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Tory MP says scrapping English Votes for English Laws is about ‘strengthening the Union’

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Before the summer recess, MPs in Westminster agreed to scrap English Votes for English Laws (EVEL) from the Commons’ legislative process. EVEL had required matters impacting only English voters to be supported by a majority of MPs representing the 538 constituencies in England.

Speaking to the, one Tory MP reveals why he opted to support the change put forward to the Commons by the Government.

Robin Millar, who was elected as the Conservative MP for Aberconwy in 2019, said: “EVEL simply reinforced the perception that England was separate and opened the UK Parliament up to being depicted as an English Parliament.”

The 52-year-old, who heads up the 70-strong Conservative Union Research Group (CURG), added: “The characterisation suggests Welsh MPs have a secondary status, and that Welsh voters do not have a stake (“one person one vote”) in that UK Parliament.”

“This is exactly what nationalists want – to have people living outside England to think of Parliament as the expression of England’s will, imposing it on non-English places.”

Former Tory Prime Minister David Cameron introduced English Votes for English Laws in the wake of the Scottish independence referendum.

Cameron’s convention hoped to address the West Lothian Question by enabling MPs in England – and occasionally those in Wales – to accept or veto legislation that only affected English constituents before they passed the statute book.

Cameron’s convention hoped to address the West Lothian Question by enabling MPs in England – and occasionally those in Wales – to accept or veto legislation that only affected English constituents before they passed the statute book.

Following the outbreak of the coronavirus in March the use of EVEL in the Commons was temporarily suspended.

Speaking earlier this month, Cabinet Minister Michael Gove said: “The procedure has been suspended since April 2020 and having reflected, the Government believes it has not served our Parliament well and that removing it would simplify the legislative process.”

Although the Bangor-born MP supported the Government’s motion, not everyone was impressed.

Even an ex-Welsh Secretary and one-time challenger for the Tory leadership voiced his opposition to Downing Street’s move.

In this month’s Commons debate, Sir John Redwood argued: “It is a sad occasion that this Government should wish to dismiss the only modest devolution ever offered to England, with nothing to put in its place.”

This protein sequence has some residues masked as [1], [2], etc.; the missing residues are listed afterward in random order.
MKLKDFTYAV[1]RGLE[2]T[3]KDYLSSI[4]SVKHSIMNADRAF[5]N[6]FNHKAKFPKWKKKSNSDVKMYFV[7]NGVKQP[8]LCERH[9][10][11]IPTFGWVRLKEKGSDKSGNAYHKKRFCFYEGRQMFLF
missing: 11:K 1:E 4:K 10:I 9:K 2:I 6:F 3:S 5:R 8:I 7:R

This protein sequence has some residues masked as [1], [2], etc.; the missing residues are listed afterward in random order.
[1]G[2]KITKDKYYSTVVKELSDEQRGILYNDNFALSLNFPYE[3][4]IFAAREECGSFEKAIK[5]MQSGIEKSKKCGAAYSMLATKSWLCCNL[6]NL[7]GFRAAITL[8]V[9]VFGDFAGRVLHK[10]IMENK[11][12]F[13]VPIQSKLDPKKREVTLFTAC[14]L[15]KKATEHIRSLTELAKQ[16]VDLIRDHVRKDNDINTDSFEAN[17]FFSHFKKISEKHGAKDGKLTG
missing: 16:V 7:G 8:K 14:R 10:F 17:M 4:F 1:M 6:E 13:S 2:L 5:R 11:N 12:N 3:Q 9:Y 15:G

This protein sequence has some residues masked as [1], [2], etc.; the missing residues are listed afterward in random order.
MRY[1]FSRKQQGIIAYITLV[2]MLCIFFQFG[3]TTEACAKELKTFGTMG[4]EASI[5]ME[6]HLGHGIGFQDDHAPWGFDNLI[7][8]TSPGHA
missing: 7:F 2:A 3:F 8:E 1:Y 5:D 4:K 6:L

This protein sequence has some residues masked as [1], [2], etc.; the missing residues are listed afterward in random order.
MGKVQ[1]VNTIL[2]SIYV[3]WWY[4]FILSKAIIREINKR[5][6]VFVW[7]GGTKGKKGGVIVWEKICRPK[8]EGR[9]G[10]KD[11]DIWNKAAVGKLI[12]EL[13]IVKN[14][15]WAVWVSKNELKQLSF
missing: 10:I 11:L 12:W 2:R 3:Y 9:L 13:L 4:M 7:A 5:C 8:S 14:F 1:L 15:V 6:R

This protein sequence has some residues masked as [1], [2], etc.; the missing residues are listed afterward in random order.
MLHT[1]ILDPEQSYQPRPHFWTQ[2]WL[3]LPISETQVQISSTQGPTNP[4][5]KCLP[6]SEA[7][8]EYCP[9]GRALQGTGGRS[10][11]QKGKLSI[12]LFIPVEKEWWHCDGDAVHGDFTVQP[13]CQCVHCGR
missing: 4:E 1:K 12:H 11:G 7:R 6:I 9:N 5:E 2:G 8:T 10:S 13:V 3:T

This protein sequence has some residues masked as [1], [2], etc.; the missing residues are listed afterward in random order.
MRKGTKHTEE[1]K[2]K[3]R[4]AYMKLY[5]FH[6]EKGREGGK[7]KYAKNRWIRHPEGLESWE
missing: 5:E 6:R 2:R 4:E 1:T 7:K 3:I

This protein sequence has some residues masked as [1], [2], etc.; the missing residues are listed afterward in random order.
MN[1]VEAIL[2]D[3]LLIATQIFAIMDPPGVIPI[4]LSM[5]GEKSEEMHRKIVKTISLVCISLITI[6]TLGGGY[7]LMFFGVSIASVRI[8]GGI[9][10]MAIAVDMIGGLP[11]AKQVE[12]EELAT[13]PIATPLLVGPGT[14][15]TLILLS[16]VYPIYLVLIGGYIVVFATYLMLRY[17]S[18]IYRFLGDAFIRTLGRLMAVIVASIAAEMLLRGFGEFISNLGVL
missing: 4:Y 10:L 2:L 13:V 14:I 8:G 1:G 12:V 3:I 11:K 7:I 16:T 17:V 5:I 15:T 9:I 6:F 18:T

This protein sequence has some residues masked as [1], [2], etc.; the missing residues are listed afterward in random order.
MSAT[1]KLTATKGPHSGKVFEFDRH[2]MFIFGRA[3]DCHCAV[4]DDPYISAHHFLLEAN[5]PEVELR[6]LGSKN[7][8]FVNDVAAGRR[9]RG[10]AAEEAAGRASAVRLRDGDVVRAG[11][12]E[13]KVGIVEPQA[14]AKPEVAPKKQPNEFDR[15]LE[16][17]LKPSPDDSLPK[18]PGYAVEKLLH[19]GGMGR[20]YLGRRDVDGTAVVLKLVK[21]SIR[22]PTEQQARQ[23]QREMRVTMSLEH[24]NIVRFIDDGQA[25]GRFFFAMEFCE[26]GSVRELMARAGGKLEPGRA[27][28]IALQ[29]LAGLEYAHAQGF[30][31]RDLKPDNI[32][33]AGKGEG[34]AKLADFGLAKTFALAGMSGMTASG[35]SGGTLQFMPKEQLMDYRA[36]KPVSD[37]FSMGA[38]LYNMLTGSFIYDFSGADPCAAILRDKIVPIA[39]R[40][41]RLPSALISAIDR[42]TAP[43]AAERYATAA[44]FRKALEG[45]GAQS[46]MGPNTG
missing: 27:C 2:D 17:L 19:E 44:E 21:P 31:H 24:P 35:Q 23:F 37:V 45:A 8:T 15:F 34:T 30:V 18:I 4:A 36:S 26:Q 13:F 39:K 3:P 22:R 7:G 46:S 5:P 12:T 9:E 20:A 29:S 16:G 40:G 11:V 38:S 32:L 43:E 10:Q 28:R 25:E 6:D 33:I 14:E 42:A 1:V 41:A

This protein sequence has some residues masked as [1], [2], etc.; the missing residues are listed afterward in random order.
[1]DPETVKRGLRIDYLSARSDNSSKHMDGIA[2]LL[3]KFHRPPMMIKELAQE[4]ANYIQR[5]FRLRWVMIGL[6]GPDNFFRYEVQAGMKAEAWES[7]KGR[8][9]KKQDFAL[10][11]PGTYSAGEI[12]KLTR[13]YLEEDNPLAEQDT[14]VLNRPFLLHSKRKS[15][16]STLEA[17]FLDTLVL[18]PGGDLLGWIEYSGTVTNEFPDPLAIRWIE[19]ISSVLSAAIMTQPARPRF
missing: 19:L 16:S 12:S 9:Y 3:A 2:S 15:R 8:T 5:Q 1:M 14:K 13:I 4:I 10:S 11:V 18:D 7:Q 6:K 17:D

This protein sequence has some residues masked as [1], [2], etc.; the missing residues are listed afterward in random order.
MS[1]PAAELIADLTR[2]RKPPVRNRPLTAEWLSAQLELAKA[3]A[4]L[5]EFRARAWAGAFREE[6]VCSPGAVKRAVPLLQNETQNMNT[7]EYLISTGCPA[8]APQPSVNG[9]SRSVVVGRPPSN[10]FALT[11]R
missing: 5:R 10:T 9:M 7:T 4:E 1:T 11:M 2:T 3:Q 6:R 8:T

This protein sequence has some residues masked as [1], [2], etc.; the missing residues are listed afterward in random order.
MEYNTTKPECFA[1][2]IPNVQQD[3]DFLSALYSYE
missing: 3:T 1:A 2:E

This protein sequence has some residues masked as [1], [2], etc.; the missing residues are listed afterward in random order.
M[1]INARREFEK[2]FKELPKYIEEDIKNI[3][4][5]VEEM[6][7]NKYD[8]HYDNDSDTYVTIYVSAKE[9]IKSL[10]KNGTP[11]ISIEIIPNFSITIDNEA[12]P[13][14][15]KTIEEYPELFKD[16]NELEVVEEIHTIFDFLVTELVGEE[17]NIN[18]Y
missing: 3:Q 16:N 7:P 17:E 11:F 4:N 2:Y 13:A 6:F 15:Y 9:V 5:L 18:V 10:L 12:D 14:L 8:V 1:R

But Mr Millar said he and the MP for Wokingham were not a million miles apart.

“Sir John and I are actually coming at this from the same point – strengthening the Union,” he said.

However, the pair are at odds on how best to protect the integrity of the United Kingdom.

“The UK Government”, Millar argued, “is not a balancing act between different sovereign people.”

“We are one country, the UK, with one sovereign Parliament – the UK Parliament.”

The CURG member went on to say that it is fair for MPs representing Celtic constituencies to vote on bills only affecting England.

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He said: “The Barnett Formula ties the funding of the Devolved Administrations to funding in England. So if public spending goes up in England, it goes up in Wales too. It makes sense then that representatives from around the UK get an equal vote on this matter.”

The Tory MP also said he is “in favour of the principles behind devolution” but warned that in reality devolution has led to “power and money flowing away from the local level.”

Millar then explained how the UK Government had proposed investing billions of pounds from the new UK funds into local authorities but that the SNP in Holyrood and Welsh Labour in Cardiff Bay are “furious” about it.

“I can only conclude it is because they see devolution as a nation building exercise, not as a means of boosting local representation – or they do not trust local government and communities,” he said.

Millar concluded by suggesting that there needs to be a two-step answer to the West Lothian Question.

“First we must reconnect people with their stake and interest in a UK Government,” he said.

But Millar stressed the second-stage of the solution must ensure devolution “reaches deep into communities, with locally-led projects that reassure people throughout the UK of their democratic voice, both in the wider British community, and in their local area.”

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